AN off-duty lifeguard who dived from a Magaluf ‘booze cruise’ to save a drowning British dad believes the victim could have lived if the boat had a defibrillator.
Brave Thomas Knight, 23, has slammed the company and crew of the Britannia Jet, insisting they were ‘totally unprepared’ for the emergency.
Knight, from Northern Ireland, leapt into the sea to help when he saw Etienne Hampton, 29, struggling in the water.
The father-of-one, from Jersey, died when he joined several revellers who jumped off the back of the party boat, where punters enjoyed bottomless drinks.
While dragged back onto the €55-a-head pleasure vessel, which had over 200 on board, he died after being taken back to shore.
Knight, a lifeguard attendant with seven years experience, and three other passengers, struggled to get Hampton back on the boat before spending half an hour giving CPR.
“The crew weren’t prepared and the boat was so badly equipped. If there had been a defibrillator on board he would have had a chance,” he told the Olive Press.
“There was no emergency action plan.
“By the time I got to the guy in the water he was foaming through the nose so I gave him five rescue breaths through his nostrils.”
He continued: “They threw a ring to him but the rope snapped and there was practically no way to get this guy on board. We needed a harness.
“We were essentially pulling a lifeless body up two ladders. By the time we got him on the boat six or seven minutes must have passed.”
It was only once on the boat that Knight realised he was the only person onboard with any medical knowledge.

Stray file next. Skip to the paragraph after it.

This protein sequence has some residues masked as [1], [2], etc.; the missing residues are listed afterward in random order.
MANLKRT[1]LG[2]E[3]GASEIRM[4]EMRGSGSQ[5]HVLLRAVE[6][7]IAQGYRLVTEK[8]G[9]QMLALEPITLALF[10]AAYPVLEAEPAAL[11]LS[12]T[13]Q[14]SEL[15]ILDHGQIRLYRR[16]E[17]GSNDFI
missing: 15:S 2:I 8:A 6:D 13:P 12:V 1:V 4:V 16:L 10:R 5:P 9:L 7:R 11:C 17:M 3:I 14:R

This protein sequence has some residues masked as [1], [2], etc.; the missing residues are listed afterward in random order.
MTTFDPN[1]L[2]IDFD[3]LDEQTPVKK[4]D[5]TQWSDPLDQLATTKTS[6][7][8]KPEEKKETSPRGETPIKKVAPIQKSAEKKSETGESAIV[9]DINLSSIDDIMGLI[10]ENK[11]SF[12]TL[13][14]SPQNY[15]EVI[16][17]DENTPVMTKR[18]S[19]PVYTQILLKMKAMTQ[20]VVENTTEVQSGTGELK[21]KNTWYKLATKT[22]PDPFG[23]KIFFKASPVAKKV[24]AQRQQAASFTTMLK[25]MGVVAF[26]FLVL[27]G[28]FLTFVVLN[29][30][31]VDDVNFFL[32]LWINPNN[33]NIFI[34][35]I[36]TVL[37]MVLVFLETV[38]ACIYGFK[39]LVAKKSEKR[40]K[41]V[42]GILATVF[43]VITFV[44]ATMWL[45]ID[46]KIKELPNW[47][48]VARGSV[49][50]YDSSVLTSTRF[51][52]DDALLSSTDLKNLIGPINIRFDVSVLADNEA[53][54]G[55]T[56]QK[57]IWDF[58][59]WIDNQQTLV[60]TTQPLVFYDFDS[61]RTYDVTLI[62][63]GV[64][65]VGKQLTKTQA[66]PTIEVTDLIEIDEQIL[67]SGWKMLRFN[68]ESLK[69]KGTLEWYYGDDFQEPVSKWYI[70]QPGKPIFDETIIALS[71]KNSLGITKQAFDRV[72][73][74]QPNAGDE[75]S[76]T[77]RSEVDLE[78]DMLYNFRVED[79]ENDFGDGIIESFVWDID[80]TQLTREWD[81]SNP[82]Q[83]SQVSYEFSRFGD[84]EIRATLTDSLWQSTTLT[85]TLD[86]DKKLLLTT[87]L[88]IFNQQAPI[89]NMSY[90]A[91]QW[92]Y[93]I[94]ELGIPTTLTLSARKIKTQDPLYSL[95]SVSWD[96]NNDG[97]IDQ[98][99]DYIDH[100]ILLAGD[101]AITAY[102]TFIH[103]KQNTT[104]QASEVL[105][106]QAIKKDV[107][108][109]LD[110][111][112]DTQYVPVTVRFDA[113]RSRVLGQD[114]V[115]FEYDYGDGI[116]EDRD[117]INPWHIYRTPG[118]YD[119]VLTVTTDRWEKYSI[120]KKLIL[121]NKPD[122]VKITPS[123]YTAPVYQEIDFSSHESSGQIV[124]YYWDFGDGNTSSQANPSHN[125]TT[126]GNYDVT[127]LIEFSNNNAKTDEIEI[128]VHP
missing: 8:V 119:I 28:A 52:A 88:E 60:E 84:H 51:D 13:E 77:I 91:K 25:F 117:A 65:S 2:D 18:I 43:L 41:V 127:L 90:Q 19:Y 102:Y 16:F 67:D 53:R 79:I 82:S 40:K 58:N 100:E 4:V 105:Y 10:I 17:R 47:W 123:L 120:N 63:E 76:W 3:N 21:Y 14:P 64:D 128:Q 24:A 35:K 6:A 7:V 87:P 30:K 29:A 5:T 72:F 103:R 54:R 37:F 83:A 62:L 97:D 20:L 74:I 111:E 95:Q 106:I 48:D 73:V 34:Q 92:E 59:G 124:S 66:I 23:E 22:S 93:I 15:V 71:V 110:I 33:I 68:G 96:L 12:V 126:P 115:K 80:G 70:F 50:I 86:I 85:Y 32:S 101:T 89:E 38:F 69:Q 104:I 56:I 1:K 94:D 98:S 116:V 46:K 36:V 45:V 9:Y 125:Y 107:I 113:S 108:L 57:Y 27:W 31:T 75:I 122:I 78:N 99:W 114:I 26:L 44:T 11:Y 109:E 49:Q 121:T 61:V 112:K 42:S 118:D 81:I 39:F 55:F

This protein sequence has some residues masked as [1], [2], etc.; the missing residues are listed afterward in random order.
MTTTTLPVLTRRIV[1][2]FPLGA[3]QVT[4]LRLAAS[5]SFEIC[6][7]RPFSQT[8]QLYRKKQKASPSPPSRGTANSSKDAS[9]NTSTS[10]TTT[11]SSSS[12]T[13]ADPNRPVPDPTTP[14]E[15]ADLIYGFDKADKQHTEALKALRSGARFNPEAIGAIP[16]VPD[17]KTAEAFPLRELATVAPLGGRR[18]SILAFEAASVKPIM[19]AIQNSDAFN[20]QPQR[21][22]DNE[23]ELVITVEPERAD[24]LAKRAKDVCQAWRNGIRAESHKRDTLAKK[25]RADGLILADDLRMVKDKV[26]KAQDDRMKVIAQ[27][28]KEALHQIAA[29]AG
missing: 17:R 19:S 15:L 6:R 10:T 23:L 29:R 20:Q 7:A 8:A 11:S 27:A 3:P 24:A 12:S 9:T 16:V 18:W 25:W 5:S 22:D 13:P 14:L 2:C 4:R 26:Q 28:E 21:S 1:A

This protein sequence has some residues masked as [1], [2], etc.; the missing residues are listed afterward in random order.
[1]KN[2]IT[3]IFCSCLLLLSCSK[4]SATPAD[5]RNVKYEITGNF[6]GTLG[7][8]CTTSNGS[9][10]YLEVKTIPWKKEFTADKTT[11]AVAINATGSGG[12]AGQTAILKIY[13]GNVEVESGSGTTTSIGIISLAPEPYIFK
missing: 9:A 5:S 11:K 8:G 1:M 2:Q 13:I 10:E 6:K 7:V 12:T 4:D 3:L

“I started CPR and screamed for a defibrillator. But nobody was responding. Nobody gave us anything,” he continued.
“Any beach lifeguard should have a pocket mask for CPR which is like a filter to stop you taking in stomach acid. They didn’t even have that!”
He added: “The captain didn’t have a clue. At times he was trying to turn the guy’s head to the side which is nonsense, I have never been taught that in my life.”
He claims the captain lost ten precious minutes before moving the boat towards land once Hampton was on board.
Hampton was treated onshore by paramedics, but died two days later.
“The original news story in the UK press said there were two lifeguards on board who did nothing. There weren’t two lifeguards. There were two guys pulling pints.
“I see lots of lifeguards in every pool and beach in Magaluf – so why not on a party boat where 250 people are drinking? It doesn’t make sense” he added.
“Over 200 young drunk people on a boat and letting them jump off in any direction off the back… I don’t know how they have got away with that for so long.”
Knight is also angry that police failed to take statements from him at the scene and that he has seen the Britannia Jet out at sea since.
The Guardia Civil have not yet responded to Olive Press enquiries. A police inquiry is ongoing.
Hampton, who was cremated in Mallorca, died of a heart attack.
A report from Spain’s Ministry of Health recommends defibrillators are placed ‘in all establishments where large concentrations of people circulate…like planes, trains and boats’.
But Captain Ed Geary, a yacht survey expert, told the Olive Press there was currently ‘no requirement for small passenger vessels that carry 12 or more passengers to carry a defibrillator’.
“I always recommend that any commercial yacht has a defibrillator on board,” he said.
“Equally important is for officers and crew to have regular and frequent training with man-overboard drills and first-aid training.”
He also said a vessel was ‘legally required’ to store a harness to pull people from the water.
However, a spokesperson from Palma’s Capitania Maritima told the Olive Press this was not a legal requirement for a boat of this type.
Promoters Magaluf Events did not respond to Olive Press enquiries.